ARNP, Swedish Multiple Sclerosis Center

The Swedish Multiple Sclerosis Center is hosting the 5th annual MS Center Art Show on August 9 & 10 from 10 am to 6 pm at the Seattle Center Armory.  The event is free and open to the public.  Please join us for this yearly celebration of art that is created by people living with MS and all others affected by this disease.
 
Art frees the spirit even when MS tries to limit it. The MS Center at Swedish hopes to acknowledge the lives and talents of everyone affected by MS.  The Art Show will feature over 80 pieces of art including painting, photography, sculpture, jewelry, and more. 
 
The purpose of the annual Swedish MS Center Art Show is to:

Protect your hearing at Seattle's Seafair

Kristiina Huckabay, AuD, FAAA
Blue Angels! Cheering fans! Hydroplanes! Live music! Fireworks! Along with the excitement Seafair brings to Seattle, it also brings a lot of noise! The otolaryngologists and audiologists at Swedish Otolaryngology want you to enjoy these events, while protecting your precious hearing. The sound of a jet engine can be up to 120 dB at take-off and even 30 seconds of exposure to this sound can cause permanent noise damage (American Academy of Audiology website).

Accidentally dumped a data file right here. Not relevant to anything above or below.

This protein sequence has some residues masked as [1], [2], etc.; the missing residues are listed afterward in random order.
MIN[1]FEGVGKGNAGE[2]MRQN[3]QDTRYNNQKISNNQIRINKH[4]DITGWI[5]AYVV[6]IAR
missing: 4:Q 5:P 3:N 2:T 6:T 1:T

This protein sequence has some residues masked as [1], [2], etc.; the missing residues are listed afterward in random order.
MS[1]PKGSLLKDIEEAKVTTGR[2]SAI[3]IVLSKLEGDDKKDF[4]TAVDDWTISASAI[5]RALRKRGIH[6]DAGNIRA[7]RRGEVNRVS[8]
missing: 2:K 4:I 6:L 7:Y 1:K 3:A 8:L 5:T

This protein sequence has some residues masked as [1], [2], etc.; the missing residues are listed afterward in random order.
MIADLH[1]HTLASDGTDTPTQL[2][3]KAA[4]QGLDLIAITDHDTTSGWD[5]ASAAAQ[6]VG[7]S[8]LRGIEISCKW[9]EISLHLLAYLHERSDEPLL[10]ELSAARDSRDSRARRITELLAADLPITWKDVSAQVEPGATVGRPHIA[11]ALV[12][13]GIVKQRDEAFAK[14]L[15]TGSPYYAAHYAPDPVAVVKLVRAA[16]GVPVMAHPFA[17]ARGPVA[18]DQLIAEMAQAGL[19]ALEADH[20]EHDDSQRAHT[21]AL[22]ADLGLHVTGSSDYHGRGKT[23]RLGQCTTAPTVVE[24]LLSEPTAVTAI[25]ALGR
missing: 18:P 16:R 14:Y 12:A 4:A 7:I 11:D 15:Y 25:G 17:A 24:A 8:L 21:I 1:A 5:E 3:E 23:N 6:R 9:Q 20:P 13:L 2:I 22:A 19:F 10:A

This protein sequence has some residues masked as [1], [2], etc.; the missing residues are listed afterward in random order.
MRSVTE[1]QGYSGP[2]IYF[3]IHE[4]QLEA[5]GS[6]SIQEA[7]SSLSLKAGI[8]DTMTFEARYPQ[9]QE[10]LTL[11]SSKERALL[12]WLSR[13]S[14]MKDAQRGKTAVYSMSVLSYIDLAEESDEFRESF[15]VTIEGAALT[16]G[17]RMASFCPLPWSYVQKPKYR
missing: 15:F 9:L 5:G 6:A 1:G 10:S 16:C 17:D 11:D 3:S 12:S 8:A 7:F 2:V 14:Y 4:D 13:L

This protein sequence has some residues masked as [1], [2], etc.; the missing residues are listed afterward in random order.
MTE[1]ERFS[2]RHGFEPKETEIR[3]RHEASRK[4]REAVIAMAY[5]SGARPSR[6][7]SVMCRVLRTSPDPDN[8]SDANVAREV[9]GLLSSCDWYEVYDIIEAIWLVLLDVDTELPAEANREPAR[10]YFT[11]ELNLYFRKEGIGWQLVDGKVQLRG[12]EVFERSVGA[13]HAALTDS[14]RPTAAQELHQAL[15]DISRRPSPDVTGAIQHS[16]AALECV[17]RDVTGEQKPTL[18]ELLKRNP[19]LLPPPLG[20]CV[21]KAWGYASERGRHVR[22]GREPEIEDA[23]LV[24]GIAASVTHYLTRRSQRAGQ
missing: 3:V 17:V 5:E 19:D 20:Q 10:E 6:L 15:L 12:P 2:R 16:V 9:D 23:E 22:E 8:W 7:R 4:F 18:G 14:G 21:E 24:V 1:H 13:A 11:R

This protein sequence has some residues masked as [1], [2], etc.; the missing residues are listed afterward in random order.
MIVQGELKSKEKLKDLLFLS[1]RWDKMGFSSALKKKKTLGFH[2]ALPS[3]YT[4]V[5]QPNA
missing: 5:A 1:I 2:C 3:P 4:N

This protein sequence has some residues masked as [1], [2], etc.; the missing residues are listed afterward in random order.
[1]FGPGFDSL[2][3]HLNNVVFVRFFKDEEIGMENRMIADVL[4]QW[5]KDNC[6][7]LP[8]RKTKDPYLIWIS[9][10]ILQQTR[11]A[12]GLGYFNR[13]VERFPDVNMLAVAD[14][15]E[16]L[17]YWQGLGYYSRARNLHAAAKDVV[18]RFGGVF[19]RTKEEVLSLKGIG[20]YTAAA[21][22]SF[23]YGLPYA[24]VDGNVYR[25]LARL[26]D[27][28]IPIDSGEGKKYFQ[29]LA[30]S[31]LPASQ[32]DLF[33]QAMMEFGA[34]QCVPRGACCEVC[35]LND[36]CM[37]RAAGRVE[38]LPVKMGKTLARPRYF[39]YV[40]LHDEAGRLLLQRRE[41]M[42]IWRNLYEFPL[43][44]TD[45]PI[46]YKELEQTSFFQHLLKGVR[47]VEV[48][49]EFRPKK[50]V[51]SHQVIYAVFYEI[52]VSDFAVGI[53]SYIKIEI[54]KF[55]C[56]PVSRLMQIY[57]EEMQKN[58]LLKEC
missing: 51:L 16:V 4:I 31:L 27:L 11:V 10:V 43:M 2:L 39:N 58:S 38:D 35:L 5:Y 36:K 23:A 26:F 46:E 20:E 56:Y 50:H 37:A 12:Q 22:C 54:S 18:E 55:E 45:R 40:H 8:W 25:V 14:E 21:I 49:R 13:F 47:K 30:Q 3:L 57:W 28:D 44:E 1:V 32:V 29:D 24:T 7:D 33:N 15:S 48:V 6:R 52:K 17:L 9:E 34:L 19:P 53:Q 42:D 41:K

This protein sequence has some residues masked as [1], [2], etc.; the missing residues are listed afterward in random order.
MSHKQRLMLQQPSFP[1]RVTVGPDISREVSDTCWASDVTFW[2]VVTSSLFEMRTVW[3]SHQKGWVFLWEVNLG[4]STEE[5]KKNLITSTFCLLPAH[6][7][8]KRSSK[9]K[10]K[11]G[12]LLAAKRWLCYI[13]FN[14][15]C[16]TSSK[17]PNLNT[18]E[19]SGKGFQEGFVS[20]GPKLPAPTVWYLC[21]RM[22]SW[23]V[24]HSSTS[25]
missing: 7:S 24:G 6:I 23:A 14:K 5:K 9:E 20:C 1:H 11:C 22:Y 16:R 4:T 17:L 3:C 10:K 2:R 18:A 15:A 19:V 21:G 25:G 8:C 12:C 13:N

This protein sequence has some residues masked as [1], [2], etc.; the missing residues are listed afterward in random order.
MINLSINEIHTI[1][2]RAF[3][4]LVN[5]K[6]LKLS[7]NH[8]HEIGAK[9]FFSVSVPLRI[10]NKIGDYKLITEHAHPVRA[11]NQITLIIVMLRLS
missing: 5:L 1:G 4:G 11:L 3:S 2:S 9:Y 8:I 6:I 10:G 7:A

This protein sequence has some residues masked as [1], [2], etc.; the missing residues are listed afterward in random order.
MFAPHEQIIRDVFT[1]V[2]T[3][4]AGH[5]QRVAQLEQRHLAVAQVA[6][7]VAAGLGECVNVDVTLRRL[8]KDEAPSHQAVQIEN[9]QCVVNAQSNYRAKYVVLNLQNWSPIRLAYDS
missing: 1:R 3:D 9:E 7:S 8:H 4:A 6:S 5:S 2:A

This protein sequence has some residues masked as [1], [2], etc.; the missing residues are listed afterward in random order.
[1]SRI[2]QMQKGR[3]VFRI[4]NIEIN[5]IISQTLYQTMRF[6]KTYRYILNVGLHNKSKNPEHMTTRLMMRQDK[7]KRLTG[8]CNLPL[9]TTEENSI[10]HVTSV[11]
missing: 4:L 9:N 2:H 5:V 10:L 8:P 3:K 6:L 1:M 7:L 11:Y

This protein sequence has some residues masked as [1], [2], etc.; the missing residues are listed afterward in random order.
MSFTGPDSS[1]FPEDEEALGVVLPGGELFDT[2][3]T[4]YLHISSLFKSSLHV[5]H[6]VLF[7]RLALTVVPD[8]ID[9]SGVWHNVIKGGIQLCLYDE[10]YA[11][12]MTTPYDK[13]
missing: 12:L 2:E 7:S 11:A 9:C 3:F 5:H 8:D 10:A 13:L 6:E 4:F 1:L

Here are some tips for protecting your hearing:

Wear ...

Don’t Leave Your Child in a Hot Car – Understanding the Risks & Consequences

Jayne Blackburn, MSN, RN, CCRN

Jayne Blackburn, MSN, RN, CCRN
Pediatric ICU Charge Nurse

In the span of this hot weather streak, we all need a quick refresher and reminder about how quickly children can suffer from heatstroke if left in a hot car.  Every summer, there are multiple occasions where children are left in hot cars for a myriad of “excuses” by adults.  In 2014 alone there have been 18 deaths of children related to heatstroke obtained by being left alone in a hot car. 

Here are some things you must know:

  1.  No matter how brief – there are no exceptions!  Some adults may think that taking the child in/out of their car seat is cumbersome and they are correct, even if it for what they believe is a “quick stop”.  But, remember – the stakes are too high!  The car temperatures can get very hot in a very short period of time.  There is no safe amount of time to leave children alone in a car.

(Did you know? In 10 minutes a car can heat up 20+ degrees Fahrenheit.  Even if it is only 60 degrees outside, the inside of a car can heat up to approximately 110 degrees. “Cracking” the windows does very little to keep the car cool.)

Results 8-14 of 50

Learn more about the Swedish blog

Swedish has a social media policy

See who is blogging at Swedish

   Keep up with Swedish:

    Check out the Swedish blog

Find a Physician

              Subscribe to
             HealthWatch